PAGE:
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Particularity within Coexistence: Atrocity Meaning Production and a Call for Emancipatory Universality

By Salam Al Sayed

United States Holocaust Memorial Museum [Photo of United States Holocaust Memorial Museum, Photo Credit: Angela Failler]

At my second virtual CRiCS Research Talk this year, I had the opportunity to observe two approaches to doing Cultural Studies scholarship. Dr. Chigbo Arthur Anyaduba (Department of English) operated from an exploratory framework in his presentation on “Darfur Children's Atrocity Drawings and the Holocaust,” while Dr. Matthew Flisfeder (Department of Rhetoric, Writing, and Communications) took a theoretical debate approach in his talk “On the Persistence of the Jewish Question in Socialist Struggle.” The variety in presentation styles and theoretical lenses employed by Drs. Anyaduba and Flisfeder made this event particularly engaging and gave participants a lot to unpack.

Dr. Anyaduba’s talk critically examined the Genocide Prevention Mapping Initiative—a United States Holocaust Memorial Museum (USHMM)-Google partnership in which 18 drawings of atrocity in Darfur, drawn by Darfuri child artists and their arts teacher, who lived at the Farchana refugee camp in Chad, were exhibited at USHMM. He also presented quotes from interviews conducted by Holocaust oral history projects, which the USHMM holds, and examples of Western media representations of Igbo suffering in the Biafran war, in which Jewish victims and Igbo victims were constantly being compared. Dr. Anyaduba observed that Igbo suffering was talked about and represented through narratives associated with the Holocaust, which negated the specificities of the Biafran war.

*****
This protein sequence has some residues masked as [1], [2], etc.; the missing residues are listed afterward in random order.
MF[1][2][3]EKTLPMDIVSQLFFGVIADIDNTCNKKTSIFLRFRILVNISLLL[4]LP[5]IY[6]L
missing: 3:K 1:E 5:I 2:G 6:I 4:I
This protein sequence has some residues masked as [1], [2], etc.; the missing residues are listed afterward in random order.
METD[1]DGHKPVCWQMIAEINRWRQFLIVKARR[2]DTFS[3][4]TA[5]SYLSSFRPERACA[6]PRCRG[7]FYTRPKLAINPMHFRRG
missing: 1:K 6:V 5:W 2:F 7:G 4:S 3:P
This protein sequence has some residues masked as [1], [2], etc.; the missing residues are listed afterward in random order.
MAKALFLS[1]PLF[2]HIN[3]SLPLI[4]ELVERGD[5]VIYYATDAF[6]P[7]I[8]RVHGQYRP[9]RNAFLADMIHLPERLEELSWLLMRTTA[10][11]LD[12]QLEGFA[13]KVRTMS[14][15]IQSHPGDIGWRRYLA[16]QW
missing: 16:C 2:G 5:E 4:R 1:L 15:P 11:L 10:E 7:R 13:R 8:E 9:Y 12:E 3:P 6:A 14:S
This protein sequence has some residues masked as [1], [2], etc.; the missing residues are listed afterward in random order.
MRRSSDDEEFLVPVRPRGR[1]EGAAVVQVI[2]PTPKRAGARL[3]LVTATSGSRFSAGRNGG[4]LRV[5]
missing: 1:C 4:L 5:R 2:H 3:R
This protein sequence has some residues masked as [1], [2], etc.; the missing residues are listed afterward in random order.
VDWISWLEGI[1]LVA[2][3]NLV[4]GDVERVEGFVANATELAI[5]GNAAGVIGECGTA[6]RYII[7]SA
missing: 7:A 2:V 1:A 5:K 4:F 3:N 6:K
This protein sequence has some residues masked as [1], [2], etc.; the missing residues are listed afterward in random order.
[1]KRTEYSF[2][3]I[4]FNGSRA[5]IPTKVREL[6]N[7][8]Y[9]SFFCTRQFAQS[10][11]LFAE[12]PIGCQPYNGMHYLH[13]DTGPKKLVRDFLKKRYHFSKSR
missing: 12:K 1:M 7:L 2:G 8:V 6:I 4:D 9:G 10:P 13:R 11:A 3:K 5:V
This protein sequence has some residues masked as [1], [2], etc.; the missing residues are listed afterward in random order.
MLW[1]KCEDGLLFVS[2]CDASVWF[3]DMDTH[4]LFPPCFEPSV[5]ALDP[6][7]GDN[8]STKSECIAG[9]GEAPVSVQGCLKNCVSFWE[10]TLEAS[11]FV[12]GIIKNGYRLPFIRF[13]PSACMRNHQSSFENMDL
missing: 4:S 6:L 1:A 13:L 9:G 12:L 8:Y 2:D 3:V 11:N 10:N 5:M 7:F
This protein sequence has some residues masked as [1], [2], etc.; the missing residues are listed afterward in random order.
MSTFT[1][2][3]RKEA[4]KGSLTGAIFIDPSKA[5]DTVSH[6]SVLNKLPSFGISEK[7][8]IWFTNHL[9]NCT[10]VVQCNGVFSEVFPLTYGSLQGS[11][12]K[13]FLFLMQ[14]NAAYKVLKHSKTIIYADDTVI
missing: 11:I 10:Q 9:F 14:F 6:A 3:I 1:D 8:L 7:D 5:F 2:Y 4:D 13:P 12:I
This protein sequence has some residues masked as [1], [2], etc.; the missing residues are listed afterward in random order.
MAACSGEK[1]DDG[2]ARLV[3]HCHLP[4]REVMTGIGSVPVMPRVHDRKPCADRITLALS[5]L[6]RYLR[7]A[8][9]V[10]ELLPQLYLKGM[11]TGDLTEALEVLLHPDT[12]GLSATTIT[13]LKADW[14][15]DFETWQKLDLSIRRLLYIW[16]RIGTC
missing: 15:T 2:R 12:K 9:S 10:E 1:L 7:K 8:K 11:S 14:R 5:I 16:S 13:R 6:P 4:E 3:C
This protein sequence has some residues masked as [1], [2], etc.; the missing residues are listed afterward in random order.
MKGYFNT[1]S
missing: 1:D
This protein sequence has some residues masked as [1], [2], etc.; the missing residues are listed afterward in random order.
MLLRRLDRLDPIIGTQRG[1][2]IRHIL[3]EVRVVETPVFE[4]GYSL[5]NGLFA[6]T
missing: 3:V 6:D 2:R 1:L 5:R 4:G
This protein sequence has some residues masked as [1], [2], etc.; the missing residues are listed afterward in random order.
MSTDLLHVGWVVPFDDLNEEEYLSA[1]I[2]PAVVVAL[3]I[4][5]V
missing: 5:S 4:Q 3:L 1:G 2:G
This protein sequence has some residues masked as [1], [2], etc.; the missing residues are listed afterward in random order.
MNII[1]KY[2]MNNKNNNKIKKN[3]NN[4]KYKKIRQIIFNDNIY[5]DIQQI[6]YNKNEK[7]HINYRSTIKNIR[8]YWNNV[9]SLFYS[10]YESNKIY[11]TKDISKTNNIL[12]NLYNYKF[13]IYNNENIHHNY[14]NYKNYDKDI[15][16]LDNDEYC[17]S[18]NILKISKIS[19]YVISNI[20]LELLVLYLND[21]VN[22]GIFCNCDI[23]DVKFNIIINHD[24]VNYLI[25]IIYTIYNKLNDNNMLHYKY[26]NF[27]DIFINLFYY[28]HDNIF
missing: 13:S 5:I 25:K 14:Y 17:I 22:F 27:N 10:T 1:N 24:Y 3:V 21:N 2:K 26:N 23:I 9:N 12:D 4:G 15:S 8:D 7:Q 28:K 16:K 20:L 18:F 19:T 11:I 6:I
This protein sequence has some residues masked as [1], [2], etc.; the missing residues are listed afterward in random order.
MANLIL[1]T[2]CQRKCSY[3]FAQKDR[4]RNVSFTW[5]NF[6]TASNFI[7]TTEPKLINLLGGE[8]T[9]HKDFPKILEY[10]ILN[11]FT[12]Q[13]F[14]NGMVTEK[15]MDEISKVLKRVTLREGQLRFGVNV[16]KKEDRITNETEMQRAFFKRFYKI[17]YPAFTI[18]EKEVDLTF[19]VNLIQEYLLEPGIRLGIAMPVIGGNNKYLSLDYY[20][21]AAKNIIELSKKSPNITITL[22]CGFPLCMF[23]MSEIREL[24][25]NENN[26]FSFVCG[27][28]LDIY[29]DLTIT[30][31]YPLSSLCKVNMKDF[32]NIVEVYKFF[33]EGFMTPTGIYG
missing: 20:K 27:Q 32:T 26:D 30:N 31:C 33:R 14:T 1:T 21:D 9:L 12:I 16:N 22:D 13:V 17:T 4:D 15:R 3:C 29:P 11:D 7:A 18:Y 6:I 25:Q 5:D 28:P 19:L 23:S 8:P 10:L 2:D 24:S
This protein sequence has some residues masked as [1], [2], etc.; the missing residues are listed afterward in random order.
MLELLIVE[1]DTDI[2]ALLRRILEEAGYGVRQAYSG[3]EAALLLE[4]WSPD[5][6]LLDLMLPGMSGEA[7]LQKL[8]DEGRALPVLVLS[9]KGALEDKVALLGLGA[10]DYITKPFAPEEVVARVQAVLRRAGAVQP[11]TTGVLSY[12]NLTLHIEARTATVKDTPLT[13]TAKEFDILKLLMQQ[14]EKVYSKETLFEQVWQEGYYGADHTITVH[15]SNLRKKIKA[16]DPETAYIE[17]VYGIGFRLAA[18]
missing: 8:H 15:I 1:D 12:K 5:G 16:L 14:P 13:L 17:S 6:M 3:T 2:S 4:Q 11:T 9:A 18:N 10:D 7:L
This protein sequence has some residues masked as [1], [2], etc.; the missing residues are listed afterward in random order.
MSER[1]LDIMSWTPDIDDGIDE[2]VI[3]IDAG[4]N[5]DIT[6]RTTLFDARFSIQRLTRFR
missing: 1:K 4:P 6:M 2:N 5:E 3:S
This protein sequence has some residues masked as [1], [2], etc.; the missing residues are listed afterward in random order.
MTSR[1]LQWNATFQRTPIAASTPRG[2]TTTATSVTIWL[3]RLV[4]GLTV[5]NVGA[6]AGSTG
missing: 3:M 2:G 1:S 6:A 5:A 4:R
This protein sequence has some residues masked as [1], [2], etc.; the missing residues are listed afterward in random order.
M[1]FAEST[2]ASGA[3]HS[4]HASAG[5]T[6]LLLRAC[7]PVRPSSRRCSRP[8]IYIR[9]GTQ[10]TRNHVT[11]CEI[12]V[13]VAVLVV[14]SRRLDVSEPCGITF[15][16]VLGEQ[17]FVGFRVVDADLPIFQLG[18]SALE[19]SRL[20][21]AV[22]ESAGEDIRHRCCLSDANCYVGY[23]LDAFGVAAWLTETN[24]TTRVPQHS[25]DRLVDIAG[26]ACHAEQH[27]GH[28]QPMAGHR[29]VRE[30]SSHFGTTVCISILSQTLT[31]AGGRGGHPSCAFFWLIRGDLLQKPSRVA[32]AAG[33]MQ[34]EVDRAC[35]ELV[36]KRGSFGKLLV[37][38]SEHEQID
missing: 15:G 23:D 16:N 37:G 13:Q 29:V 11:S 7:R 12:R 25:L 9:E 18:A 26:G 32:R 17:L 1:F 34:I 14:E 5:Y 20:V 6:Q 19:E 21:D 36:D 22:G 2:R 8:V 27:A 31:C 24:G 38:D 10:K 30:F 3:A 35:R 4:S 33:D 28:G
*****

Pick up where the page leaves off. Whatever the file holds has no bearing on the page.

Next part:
Interrogating memory studies scholar Michael Rothberg’s notion of “multidirectional memory” (where accounts of different histories inform each other), Dr. Anyaduba argued that the USHMM exhibit is an example of how Western museums often play the role of “social actors” and one-sidedly produce meanings of African atrocities from their own vantage rather than that of their subjects. He described this sort of “entanglement” as the process through which “Holocaust memory/consciousness revitalizes itself in contemporary humanitarian practices at the same time as it regulates the meanings of atrocities in African conflict zones.” Not having much of a background in art and museums, I wondered, how does such a process take place?

I was intrigued when Dr. Anyaduba commented that one of the children’s drawings from the exhibit brought him back to his own drawings as a child, which imitated the scene of a video game that he loved to play. His personal anecdote illustrated the dissonance between the context of his childhood and the context of the 18 drawings and concretized the notion of meaning-making. Although they might appear similar, his childhood drawings were about a game while Darfur’s children’s drawings were an articulation of their lived experiences with atrocity, further driving home the point that imposing a framework of understanding from one context onto another can obscure their particularities.